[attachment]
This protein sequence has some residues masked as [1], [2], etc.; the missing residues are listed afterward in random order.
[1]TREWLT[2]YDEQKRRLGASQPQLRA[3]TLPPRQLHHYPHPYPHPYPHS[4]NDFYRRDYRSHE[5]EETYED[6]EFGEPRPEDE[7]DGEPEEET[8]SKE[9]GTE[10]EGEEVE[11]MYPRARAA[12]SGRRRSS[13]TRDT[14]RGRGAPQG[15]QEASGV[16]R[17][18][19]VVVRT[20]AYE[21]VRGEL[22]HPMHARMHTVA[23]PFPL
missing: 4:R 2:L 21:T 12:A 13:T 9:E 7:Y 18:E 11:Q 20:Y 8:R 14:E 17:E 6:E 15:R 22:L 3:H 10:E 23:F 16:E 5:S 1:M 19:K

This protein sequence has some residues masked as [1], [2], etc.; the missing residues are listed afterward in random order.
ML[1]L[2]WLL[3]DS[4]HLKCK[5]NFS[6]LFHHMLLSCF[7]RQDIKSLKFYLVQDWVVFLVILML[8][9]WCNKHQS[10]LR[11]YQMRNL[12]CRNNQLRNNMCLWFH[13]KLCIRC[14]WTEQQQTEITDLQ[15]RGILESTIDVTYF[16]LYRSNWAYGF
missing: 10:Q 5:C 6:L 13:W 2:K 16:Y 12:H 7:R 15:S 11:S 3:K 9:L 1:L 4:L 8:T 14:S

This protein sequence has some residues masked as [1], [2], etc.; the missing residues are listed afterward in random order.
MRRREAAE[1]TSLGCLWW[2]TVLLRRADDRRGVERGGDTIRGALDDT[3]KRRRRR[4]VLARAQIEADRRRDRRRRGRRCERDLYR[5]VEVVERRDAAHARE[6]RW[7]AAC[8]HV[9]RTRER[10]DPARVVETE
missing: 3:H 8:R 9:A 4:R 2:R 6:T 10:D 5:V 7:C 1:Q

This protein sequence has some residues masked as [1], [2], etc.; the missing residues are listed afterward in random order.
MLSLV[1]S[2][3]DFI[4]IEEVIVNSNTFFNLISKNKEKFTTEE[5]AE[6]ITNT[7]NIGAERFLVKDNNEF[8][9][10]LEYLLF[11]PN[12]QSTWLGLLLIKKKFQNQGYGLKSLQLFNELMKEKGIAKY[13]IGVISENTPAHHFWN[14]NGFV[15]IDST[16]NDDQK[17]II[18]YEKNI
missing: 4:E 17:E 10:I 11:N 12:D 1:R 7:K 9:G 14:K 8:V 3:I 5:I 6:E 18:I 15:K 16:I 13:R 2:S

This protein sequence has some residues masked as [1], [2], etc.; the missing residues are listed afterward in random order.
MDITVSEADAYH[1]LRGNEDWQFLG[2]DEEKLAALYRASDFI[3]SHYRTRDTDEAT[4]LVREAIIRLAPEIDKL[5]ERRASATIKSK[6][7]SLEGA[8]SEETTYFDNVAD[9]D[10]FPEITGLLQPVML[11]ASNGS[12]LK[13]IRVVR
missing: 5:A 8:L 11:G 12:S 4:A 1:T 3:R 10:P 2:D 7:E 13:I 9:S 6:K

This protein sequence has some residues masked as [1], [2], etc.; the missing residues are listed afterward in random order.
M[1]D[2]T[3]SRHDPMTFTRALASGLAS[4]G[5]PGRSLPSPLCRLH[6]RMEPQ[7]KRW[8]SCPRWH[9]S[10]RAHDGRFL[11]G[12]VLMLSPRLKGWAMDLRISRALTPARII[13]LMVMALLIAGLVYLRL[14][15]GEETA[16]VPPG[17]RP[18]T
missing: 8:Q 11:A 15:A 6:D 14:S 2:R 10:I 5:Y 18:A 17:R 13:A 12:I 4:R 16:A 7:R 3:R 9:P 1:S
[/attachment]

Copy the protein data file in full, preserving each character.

This protein sequence has some residues masked as [1], [2], etc.; the missing residues are listed afterward in random order.
[1]TREWLT[2]YDEQKRRLGASQPQLRA[3]TLPPRQLHHYPHPYPHPYPHS[4]NDFYRRDYRSHE[5]EETYED[6]EFGEPRPEDE[7]DGEPEEET[8]SKE[9]GTE[10]EGEEVE[11]MYPRARAA[12]SGRRRSS[13]TRDT[14]RGRGAPQG[15]QEASGV[16]R[17][18][19]VVVRT[20]AYE[21]VRGEL[22]HPMHARMHTVA[23]PFPL
missing: 4:R 2:L 21:T 12:A 13:T 9:E 7:Y 18:E 11:Q 20:Y 8:R 14:E 17:E 6:E 15:R 22:L 3:H 10:E 23:F 16:E 5:S 1:M 19:K

This protein sequence has some residues masked as [1], [2], etc.; the missing residues are listed afterward in random order.
ML[1]L[2]WLL[3]DS[4]HLKCK[5]NFS[6]LFHHMLLSCF[7]RQDIKSLKFYLVQDWVVFLVILML[8][9]WCNKHQS[10]LR[11]YQMRNL[12]CRNNQLRNNMCLWFH[13]KLCIRC[14]WTEQQQTEITDLQ[15]RGILESTIDVTYF[16]LYRSNWAYGF
missing: 10:Q 5:C 6:L 13:W 2:K 16:Y 12:H 7:R 15:S 11:S 3:K 9:L 1:L 4:L 8:T 14:S

This protein sequence has some residues masked as [1], [2], etc.; the missing residues are listed afterward in random order.
MRRREAAE[1]TSLGCLWW[2]TVLLRRADDRRGVERGGDTIRGALDDT[3]KRRRRR[4]VLARAQIEADRRRDRRRRGRRCERDLYR[5]VEVVERRDAAHARE[6]RW[7]AAC[8]HV[9]RTRER[10]DPARVVETE
missing: 3:H 8:R 9:A 4:R 2:R 6:T 10:D 5:V 7:C 1:Q

This protein sequence has some residues masked as [1], [2], etc.; the missing residues are listed afterward in random order.
MLSLV[1]S[2][3]DFI[4]IEEVIVNSNTFFNLISKNKEKFTTEE[5]AE[6]ITNT[7]NIGAERFLVKDNNEF[8][9][10]LEYLLF[11]PN[12]QSTWLGLLLIKKKFQNQGYGLKSLQLFNELMKEKGIAKY[13]IGVISENTPAHHFWN[14]NGFV[15]IDST[16]NDDQK[17]II[18]YEKNI
missing: 4:E 17:E 10:I 11:N 12:D 1:R 7:K 9:G 14:K 8:V 3:I 5:I 6:E 18:I 15:K 16:I 13:R 2:S

This protein sequence has some residues masked as [1], [2], etc.; the missing residues are listed afterward in random order.
MDITVSEADAYH[1]LRGNEDWQFLG[2]DEEKLAALYRASDFI[3]SHYRTRDTDEAT[4]LVREAIIRLAPEIDKL[5]ERRASATIKSK[6][7]SLEGA[8]SEETTYFDNVAD[9]D[10]FPEITGLLQPVML[11]ASNGS[12]LK[13]IRVVR
missing: 5:A 8:L 11:G 12:S 4:A 1:T 3:R 10:P 2:D 7:E 13:I 9:S 6:K

This protein sequence has some residues masked as [1], [2], etc.; the missing residues are listed afterward in random order.
M[1]D[2]T[3]SRHDPMTFTRALASGLAS[4]G[5]PGRSLPSPLCRLH[6]RMEPQ[7]KRW[8]SCPRWH[9]S[10]RAHDGRFL[11]G[12]VLMLSPRLKGWAMDLRISRALTPARII[13]LMVMALLIAGLVYLRL[14][15]GEETA[16]VPPG[17]RP[18]T
missing: 8:Q 11:A 15:A 6:D 14:S 2:R 10:I 5:Y 18:A 17:R 13:A 12:I 4:R 16:A 7:R 3:R 9:P 1:S